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The Port of Tallinn is digitalising the shipping industry

Through the integration of new digital standards and innovative loading systems, the Port of Tallinn is making shipping more efficient, environmentally friendly, and affordable for all parties
The Port of Tallinn aims to be an example of efficiency for the wider shipping industry

Through the integration of new digital standards and innovative loading systems, the Port of Tallinn is making shipping more efficient, environmentally friendly, and affordable for all parties

The digital revolution has changed our everyday lives and created new possibilities for private life and business. Digitalisation makes many everyday activities more convenient, improves the availability of public services, and creates the necessary conditions for a simplification of business processes.

Across the world, the shipping sector is demonstrating a trend towards bigger vessels, greater efficiency, more innovative solutions, and an eco-friendly way of thinking. All of this can be observed in the Baltic Sea region. Together with its partners, the Port of Tallinn has spearheaded a number of initiatives aimed at using digital and smart solutions to minimise the amount of time spent by passengers and shippers, significantly reduce the traffic load and air pollution created by trucks, and eliminate unnecessary bureaucracy from the processing of logistics data.

We aim to be the most innovative seaport in the region, offering the best possible environment for our customers. With this goal in mind, we plan to develop a simple service environment for passengers, operators, shippers, freight forwarders and anyone else working in the port. This environment will be free of technical and bureaucratic obstacles and unnecessary procedures. The closer our processes get to a once-only data entry system, the more efficient and competitive our business becomes.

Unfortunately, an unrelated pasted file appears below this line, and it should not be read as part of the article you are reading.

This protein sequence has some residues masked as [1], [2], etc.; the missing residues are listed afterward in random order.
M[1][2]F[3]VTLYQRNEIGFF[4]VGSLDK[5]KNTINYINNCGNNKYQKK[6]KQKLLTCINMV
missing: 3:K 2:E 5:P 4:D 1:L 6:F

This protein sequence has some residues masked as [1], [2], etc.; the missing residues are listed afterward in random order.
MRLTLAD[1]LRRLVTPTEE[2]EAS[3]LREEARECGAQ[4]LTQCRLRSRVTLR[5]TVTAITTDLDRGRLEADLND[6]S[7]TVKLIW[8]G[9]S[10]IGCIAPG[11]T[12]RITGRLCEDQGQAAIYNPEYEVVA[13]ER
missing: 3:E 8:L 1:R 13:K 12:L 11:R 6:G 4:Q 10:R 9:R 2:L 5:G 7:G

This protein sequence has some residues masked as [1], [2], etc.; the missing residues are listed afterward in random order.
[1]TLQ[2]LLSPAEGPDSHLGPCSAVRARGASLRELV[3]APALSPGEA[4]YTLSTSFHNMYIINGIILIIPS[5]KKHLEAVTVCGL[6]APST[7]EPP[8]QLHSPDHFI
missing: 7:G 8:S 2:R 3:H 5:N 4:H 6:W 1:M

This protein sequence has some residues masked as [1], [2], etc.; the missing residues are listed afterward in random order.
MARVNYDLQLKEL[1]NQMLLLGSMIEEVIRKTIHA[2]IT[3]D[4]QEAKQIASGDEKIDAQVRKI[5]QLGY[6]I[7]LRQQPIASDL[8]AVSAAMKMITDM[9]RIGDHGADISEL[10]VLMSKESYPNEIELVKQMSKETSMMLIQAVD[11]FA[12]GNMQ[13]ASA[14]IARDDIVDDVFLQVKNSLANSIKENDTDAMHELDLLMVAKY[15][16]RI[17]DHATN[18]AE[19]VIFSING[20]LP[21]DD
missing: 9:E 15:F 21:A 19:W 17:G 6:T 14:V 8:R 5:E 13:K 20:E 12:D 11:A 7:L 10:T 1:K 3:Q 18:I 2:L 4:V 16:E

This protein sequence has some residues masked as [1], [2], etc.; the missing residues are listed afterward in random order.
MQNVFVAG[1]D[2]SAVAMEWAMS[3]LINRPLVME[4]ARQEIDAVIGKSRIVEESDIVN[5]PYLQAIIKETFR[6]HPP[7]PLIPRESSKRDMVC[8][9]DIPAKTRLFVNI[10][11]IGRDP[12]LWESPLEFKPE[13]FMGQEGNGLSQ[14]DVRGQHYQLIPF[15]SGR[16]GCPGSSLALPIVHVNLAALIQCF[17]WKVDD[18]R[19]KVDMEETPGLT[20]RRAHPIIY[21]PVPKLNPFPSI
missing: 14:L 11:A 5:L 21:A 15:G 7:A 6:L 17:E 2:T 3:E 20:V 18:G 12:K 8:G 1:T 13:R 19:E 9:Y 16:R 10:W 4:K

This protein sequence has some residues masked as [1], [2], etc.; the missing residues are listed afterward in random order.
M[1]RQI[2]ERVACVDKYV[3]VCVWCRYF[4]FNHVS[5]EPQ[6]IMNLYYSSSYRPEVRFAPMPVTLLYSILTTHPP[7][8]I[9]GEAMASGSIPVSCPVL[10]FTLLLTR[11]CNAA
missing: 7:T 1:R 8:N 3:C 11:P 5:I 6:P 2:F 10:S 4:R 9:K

Smart port
Aside from the renovation of the infrastructure of Tallinn’s Old City Harbour, which boasts record passenger numbers every year, and the construction of new traffic solutions, we have launched the ‘smart port’ project, the main goal of which is to offer passengers travelling with and without vehicles, as well as shippers, a better user experience. Its main components include simple checkin procedures, shorter waiting times, and efficient waiting lines for vehicles and trucks.

We plan to develop a simple service environment for passengers, operators, shippers, freight forwarders and anyone else working in the port

In order to test the pilot project of the smart port development, we have launched a solution that allows us to avoid the accumulation of vehicles in the port. Currently, vehicles bound on ships usually have to first park in the port, with simultaneous boarding inevitably resulting in traffic jams. When the real-time waiting line system is implemented, trucks will stop on the outskirts of Tallinn and will then be directed by the system onto vessels, allowing shorter waiting times and reduced traffic loads. This has the additional benefit of minimising air pollution.

The parties involved in the project include the port itself, shipping companies, road carriers, the city of Tallinn, and customs operators on the either side of the gulf. 

Logistical crossroads
Another, perhaps even more ambitious, long-term initiative is the digitalisation of logistics data and the creation of a data exchange standard common to all members of the logistics sector’s value chain. This will minimise unnecessary bureaucracy and ensure significant financial savings.

Just as in any other field, all parties in the Estonian logistics sector have largely transferred their day-to-day activities to digital platforms. Agencies and businesses already have well-functioning digital solutions. A bottleneck, however, occurs at places of interconnection between such systems. The solution here is core digital infrastructure similar to the Estonian X-Road state information system exchange layer, but designed specifically for the logistics sector.

Today, maritime information on vessels, cargoes and passengers is readily available. However, shared information on the processing of goods, as well as railroad and road transportation, is lacking or not present at all. This means that, for instance, operational data on the movement of cargoes in terminals and the movement of railcars is largely communicated by telephone or email, duplicating data that already exists elsewhere.

In the digital age, when we are accustomed to buying electronics or consumer goods online from overseas, or booking a ride home from a restaurant with a single click, duplication of data is, at best, annoying.  In the bigger picture, however, such duplication weakens the competitiveness of the Estonian economy as a whole. Together with its partners, the Port of Tallinn is working to make this a thing of the past.

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